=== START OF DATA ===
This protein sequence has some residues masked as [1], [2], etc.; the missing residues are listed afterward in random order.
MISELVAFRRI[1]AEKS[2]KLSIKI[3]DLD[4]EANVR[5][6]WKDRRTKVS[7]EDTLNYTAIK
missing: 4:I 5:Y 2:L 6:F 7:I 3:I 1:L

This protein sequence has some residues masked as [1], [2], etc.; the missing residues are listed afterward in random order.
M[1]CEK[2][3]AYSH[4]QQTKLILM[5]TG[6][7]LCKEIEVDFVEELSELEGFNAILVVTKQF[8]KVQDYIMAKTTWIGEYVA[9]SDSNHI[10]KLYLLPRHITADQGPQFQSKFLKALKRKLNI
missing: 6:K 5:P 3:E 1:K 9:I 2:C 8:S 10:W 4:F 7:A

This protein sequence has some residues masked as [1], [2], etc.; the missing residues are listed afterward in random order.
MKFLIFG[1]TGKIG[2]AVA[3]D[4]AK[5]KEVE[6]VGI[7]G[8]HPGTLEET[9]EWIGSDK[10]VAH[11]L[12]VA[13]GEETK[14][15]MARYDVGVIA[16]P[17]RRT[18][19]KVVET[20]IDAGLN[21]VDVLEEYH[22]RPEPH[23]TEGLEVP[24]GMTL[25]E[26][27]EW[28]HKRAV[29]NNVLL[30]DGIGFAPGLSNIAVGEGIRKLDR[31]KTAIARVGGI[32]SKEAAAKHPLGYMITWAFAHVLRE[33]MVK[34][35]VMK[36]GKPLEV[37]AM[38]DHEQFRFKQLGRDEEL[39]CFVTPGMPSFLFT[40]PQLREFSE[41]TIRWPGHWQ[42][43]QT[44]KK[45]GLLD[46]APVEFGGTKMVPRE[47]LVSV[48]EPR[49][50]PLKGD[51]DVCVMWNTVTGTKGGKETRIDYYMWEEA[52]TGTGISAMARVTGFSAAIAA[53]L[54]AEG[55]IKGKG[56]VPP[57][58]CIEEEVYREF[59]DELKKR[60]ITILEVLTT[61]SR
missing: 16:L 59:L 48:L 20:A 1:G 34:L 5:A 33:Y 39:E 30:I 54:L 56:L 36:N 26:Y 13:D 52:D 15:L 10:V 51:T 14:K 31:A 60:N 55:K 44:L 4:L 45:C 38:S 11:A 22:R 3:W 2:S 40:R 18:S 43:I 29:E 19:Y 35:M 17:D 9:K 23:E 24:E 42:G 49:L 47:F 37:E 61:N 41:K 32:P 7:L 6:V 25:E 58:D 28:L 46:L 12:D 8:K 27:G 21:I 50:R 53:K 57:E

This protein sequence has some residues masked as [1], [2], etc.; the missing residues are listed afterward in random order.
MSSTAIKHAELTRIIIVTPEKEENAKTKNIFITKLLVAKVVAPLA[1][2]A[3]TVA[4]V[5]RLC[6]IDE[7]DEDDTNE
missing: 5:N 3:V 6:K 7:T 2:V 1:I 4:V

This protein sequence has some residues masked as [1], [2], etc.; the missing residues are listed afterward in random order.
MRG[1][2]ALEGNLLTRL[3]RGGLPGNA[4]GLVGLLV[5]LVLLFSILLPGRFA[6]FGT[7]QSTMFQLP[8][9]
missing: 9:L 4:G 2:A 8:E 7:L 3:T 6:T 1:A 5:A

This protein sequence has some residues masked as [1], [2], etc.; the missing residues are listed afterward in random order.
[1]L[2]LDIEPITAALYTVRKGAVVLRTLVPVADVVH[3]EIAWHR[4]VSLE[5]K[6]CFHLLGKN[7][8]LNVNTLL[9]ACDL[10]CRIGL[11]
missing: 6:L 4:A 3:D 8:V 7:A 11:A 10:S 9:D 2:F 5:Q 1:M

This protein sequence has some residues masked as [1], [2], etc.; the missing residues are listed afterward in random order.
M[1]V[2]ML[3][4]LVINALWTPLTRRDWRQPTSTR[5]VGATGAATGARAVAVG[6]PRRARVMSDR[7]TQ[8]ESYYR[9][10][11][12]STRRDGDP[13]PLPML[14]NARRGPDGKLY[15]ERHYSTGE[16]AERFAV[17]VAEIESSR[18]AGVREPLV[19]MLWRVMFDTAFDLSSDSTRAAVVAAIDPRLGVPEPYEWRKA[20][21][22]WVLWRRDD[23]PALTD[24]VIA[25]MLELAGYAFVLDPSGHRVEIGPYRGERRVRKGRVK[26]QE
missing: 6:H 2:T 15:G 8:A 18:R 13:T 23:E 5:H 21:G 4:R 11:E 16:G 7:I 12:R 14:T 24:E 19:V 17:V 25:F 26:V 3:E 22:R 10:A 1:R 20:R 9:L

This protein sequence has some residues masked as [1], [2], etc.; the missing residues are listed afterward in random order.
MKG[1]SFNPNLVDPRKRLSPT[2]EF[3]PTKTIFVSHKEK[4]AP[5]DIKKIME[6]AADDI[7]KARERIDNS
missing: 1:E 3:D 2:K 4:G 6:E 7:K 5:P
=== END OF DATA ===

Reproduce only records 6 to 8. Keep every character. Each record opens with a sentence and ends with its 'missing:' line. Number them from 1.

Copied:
This protein sequence has some residues masked as [1], [2], etc.; the missing residues are listed afterward in random order.
[1]L[2]LDIEPITAALYTVRKGAVVLRTLVPVADVVH[3]EIAWHR[4]VSLE[5]K[6]CFHLLGKN[7][8]LNVNTLL[9]ACDL[10]CRIGL[11]
missing: 6:L 4:A 3:D 8:V 7:A 11:A 10:S 9:D 2:F 5:Q 1:M

This protein sequence has some residues masked as [1], [2], etc.; the missing residues are listed afterward in random order.
M[1]V[2]ML[3][4]LVINALWTPLTRRDWRQPTSTR[5]VGATGAATGARAVAVG[6]PRRARVMSDR[7]TQ[8]ESYYR[9][10][11][12]STRRDGDP[13]PLPML[14]NARRGPDGKLY[15]ERHYSTGE[16]AERFAV[17]VAEIESSR[18]AGVREPLV[19]MLWRVMFDTAFDLSSDSTRAAVVAAIDPRLGVPEPYEWRKA[20][21][22]WVLWRRDD[23]PALTD[24]VIA[25]MLELAGYAFVLDPSGHRVEIGPYRGERRVRKGRVK[26]QE
missing: 6:H 2:T 15:G 8:A 18:R 13:T 23:E 5:H 21:G 4:R 11:E 16:G 7:I 12:R 14:T 24:E 19:V 17:V 25:F 26:V 3:E 22:R 10:A 1:R 20:R 9:L

This protein sequence has some residues masked as [1], [2], etc.; the missing residues are listed afterward in random order.
MKG[1]SFNPNLVDPRKRLSPT[2]EF[3]PTKTIFVSHKEK[4]AP[5]DIKKIME[6]AADDI[7]KARERIDNS
missing: 1:E 3:D 2:K 4:G 6:E 7:K 5:P